patrician

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See also: Patrician

English[edit]

Alternative forms[edit]

Pronunciation[edit]

Etymology[edit]

Middle French patricien, from Latin patricius, derived from patres conscripti (Roman senators).

Noun[edit]

patrician (plural patricians)

  1. Originally, a member of any of the families constituting the populus Romanus, or body of Roman citizens, before the development of the plebeian order; later, one who, by right of birth or by special privilege conferred, belonged to the senior class of Romans, who, with certain property, had by right a seat in the Roman Senate.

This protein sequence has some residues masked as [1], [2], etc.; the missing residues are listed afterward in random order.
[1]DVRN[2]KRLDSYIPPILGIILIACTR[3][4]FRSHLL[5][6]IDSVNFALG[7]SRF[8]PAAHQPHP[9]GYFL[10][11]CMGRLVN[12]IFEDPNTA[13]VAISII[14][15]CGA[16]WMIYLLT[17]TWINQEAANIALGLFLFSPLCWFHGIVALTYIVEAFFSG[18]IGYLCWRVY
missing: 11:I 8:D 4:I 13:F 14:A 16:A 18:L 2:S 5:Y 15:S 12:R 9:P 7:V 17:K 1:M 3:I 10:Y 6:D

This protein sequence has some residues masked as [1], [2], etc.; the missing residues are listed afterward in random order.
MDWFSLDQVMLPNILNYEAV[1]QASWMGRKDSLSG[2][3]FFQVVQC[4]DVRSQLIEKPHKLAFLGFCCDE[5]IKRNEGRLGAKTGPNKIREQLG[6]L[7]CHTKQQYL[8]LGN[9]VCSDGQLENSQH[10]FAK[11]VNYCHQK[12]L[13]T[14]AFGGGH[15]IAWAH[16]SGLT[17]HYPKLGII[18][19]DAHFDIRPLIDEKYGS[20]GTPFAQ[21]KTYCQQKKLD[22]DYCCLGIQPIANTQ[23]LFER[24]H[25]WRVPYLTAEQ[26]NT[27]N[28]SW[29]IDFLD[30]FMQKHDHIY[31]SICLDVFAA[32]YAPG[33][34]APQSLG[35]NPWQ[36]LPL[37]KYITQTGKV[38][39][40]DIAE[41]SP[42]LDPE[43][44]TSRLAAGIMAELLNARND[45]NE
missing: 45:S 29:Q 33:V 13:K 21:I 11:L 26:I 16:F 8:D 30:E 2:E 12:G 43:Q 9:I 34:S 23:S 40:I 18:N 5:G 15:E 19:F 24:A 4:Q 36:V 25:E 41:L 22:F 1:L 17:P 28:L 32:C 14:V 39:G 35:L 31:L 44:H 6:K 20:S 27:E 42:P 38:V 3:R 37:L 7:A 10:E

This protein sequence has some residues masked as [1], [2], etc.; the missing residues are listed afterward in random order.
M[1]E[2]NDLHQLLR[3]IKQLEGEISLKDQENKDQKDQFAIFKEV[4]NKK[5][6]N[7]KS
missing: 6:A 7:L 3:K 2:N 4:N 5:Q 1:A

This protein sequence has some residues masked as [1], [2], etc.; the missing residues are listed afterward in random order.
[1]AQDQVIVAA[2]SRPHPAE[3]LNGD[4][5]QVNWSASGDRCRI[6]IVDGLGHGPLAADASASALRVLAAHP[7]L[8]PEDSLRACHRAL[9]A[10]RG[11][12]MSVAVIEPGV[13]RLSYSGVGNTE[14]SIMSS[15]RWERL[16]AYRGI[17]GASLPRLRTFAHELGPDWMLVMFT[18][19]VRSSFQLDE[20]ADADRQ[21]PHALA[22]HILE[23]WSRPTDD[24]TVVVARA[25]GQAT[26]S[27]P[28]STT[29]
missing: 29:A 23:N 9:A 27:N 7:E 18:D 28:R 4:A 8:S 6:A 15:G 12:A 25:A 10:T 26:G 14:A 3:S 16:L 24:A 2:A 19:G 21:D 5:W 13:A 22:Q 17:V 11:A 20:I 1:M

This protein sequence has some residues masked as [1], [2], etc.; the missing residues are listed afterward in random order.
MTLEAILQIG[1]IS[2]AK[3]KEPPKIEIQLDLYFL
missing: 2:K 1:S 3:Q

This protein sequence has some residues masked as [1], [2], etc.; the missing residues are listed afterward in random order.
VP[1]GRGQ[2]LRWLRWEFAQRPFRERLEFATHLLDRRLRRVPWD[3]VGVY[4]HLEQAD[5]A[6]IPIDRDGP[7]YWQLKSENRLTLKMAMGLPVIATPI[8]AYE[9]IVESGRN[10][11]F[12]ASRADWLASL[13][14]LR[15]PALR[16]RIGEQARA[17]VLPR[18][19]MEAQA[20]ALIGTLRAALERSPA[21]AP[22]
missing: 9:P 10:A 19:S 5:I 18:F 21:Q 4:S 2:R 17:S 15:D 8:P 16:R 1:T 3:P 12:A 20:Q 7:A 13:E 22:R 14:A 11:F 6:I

2. A person of high birth; a nobleman.
  3. One familiar with the works of the Christian Fathers; one versed in patristic lore or life.

Translations[edit]

Adjective[edit]

patrician (comparative more patrician, superlative most patrician)

  1. Of or pertaining to the Roman patres (fathers) or senators, or patricians.
  2. Of, pertaining to, or appropriate to, a person of high birth; noble; not plebeian.
    • Sir Walter Scott
      born in the patrician file of society
    • Addison
      his horse's hoofs wet with patrician blood

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